Valley fever vaccine a hostage to cash

Reporting on Health CollaborativeOctober 6, 2012 

— Eight years ago, a vaccine to stop valley fever seemed within reach.

Ambitious scientists at five universities had brought in millions of dollars since 1997 from private donations and government funding to develop a way to beat the fungus before it ever had a chance to lodge in a person's lungs and wreak havoc on his or her organs.

In 2004, they announced selection of a path to pursue a vaccine.

"A vaccine is at hand," Dr. Richard Hector, director of the Valley Fever Vaccine Project of the Americas, an umbrella organization, told an excited group of scientists at California State University, Bakersfield.

But today, early animal trials of experimental vaccines have ground to a halt. Research funds have dried up. And the once thriving academic effort has slowed dramatically.

Private industry interest is critical to bringing a vaccine out of the laboratory and into doctor's offices and clinics. That has been the pattern for all modern vaccines. But there has been no interest by big pharmaceutical companies in investing in valley fever.

"Certainly, we think that more attention is needed on finding new effective treatments as well as preventive measures, like a vaccine," said Dr. Benjamin Park, the Centers for Disease Control and Prevention's chief expert in fungal diseases. Progress has been harmed by "neglect" and underinvestment, he added.

Early effort faltered

For more than 50 years scientists have grappled to develop a valley fever vaccine. The disease is tricky. The fungus that causes it infects a person for life and can never be removed from the body. But if a person fights off the disease, he or she is immune to future infections. That's why people who grew up in areas where the fungus is prevalent often avoid serious illness, but people who visit the area or move there are hit harder.

One vaccine evaluated in the late 1970s and early 1980s proved to be effective in mice and monkeys. Hundreds of people signed up for the human clinical trials.

But there was a problem.

Patients complained of sore arms and swelling at the injection site even at low doses. The shot was so painful people dropped out of the trials.

That vaccine didn't show conclusive protection, which some researchers attributed to the low doses. For a vaccine potent enough to provide immunization, people would have suffered too much pain to make vaccination practical, said Hector, now a researcher at the University of California at San Francisco.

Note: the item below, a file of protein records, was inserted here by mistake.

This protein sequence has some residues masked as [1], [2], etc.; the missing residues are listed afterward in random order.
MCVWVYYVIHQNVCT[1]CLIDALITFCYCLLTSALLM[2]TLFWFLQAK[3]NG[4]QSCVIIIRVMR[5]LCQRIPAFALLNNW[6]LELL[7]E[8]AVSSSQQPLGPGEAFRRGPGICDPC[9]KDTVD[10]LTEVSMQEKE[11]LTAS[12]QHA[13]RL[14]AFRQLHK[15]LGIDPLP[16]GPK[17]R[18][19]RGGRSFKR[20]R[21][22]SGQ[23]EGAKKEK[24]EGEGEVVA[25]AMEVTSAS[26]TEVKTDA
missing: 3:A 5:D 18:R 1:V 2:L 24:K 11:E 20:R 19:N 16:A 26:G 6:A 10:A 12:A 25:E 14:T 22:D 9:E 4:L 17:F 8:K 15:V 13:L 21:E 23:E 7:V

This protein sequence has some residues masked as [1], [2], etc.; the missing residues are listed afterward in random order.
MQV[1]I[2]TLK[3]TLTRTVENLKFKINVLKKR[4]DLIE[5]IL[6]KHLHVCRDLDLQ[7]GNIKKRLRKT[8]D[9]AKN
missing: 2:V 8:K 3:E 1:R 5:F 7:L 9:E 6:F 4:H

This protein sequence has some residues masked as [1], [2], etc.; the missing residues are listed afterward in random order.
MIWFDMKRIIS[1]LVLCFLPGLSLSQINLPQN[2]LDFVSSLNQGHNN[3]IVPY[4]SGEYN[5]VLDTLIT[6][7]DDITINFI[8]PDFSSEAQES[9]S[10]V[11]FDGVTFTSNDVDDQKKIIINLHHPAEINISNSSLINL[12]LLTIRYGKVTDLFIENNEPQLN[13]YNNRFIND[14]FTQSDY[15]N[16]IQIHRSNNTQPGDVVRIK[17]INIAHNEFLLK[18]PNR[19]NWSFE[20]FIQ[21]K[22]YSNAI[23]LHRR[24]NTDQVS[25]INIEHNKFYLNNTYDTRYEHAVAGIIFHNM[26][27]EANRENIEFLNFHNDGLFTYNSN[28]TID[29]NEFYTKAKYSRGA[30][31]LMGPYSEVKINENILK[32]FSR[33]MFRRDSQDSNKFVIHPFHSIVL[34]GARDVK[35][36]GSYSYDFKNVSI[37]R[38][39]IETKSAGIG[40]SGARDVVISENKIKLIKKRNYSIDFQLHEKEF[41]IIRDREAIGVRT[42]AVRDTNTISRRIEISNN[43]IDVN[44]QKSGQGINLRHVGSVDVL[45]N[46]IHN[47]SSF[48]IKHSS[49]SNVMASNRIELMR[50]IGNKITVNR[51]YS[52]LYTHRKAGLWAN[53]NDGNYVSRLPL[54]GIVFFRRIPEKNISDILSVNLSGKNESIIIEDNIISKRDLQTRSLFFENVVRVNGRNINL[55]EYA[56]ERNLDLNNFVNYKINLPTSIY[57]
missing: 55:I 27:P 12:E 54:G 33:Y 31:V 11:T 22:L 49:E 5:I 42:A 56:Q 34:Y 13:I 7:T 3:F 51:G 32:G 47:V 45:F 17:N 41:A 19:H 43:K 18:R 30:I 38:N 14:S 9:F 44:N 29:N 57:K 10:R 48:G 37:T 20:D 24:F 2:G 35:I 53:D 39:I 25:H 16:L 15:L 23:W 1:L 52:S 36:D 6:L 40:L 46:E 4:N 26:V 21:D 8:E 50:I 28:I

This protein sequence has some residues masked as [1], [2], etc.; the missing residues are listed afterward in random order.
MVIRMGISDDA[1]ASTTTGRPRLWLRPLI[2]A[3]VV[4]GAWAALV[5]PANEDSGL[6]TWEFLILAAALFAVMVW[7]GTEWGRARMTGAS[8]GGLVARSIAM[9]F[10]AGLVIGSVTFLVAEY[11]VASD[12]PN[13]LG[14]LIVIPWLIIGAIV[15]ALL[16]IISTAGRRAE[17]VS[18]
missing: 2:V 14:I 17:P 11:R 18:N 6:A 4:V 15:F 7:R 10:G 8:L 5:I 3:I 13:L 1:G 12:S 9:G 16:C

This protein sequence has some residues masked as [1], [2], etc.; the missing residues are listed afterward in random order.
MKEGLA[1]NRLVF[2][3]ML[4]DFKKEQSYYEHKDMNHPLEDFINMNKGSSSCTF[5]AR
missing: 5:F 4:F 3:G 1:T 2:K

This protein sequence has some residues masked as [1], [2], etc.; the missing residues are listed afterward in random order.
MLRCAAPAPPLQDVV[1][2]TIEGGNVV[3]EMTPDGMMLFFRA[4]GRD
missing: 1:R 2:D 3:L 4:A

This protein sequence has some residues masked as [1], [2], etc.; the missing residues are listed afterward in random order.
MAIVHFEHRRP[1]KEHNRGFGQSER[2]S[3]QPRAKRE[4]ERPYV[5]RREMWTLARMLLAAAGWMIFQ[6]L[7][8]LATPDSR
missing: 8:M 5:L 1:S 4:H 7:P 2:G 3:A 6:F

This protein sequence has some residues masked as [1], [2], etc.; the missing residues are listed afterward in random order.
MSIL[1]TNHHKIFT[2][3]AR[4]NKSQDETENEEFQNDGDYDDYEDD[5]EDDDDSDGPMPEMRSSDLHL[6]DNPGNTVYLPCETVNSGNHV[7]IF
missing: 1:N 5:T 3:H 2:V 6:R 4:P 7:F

The vaccine had reached the Phase III trial -- human testing, Hector said. The trial failed, so scientists had to start from scratch looking for a vaccine.

That unsuccessful trial also left a lot of questions unanswered, said Dr. Thomas Larwood, a retired Bakersfield physician who worked on the project.

"It didn't keep people from getting cocci," Larwood said, using the abbreviation for coccidioidomycosis. "Did it keep them from getting the (very serious) disseminated form? We don't know."

Optimism in the air

For more than a decade after those tests, vaccine research languished. Then, in 1997, a Bakersfield-based committee worked with California State University, Bakersfield to select five U.S. scientists to develop a vaccine with funding from the California HealthCare Foundation and the state of California.

The ambitious project started with a $1.5 million grant from the foundation, a $700,000 state fund, sponsored by Assemblyman Roy Ashburn, R-Bakersfield, and a contribution of more than $100,000 from the Rotary Club.

Over the next decade, $5 million more came from the foundation. The federal government, the state, Kern County and nonprofits kicked in more, too. Total funding reached about $16 million.

But progress has faltered because of the exorbitant costs of manufacturing and testing the experimental vaccine in today's more rigorously controlled research environment. The early vaccine of the 1970s made it to human trials much more cheaply and easily because there were fewer quality control requirements and regulatory hurdles, Hector said.

Today, scientists are working on more sophisticated approaches that are more expensive and challenging to make.

For example, Dr. John Galgiani, a professor of medicine at the University of Arizona and the director of the Valley Fever Center for Excellence, has been working on a vaccine built from a specific protein. The work requires pristine lab conditions and advanced technology that greatly add to the costs, he said.

If funding were there, Galgiani said, he would be able to take his vaccine to human testing. But with scarce resources, he has been forced to look for ways to make the vaccine cheaper to manufacture.

Nearly all the money raised during the early excitement for a new vaccine has been spent and donations have dwindled, said Michael Cooper, president of the Valley Fever Americas Foundation, which raises funds for the vaccine project.

Dr. Mark D. Smith, president and chief executive officer of the California HealthCare Foundation, said it stopped supporting the vaccine project because the foundation is not set up to thoroughly evaluate such scientific research.

"Basic science is extremely expensive," Smith wrote in an e-mail. "The researchers we funded had encountered a number of technical and scientific obstacles (not uncommon in vaccine development). We simply weren't in a position to evaluate the merits of alternative research strategies, particularly at that price."

The recession and the state's budget crisis have had an effect as well.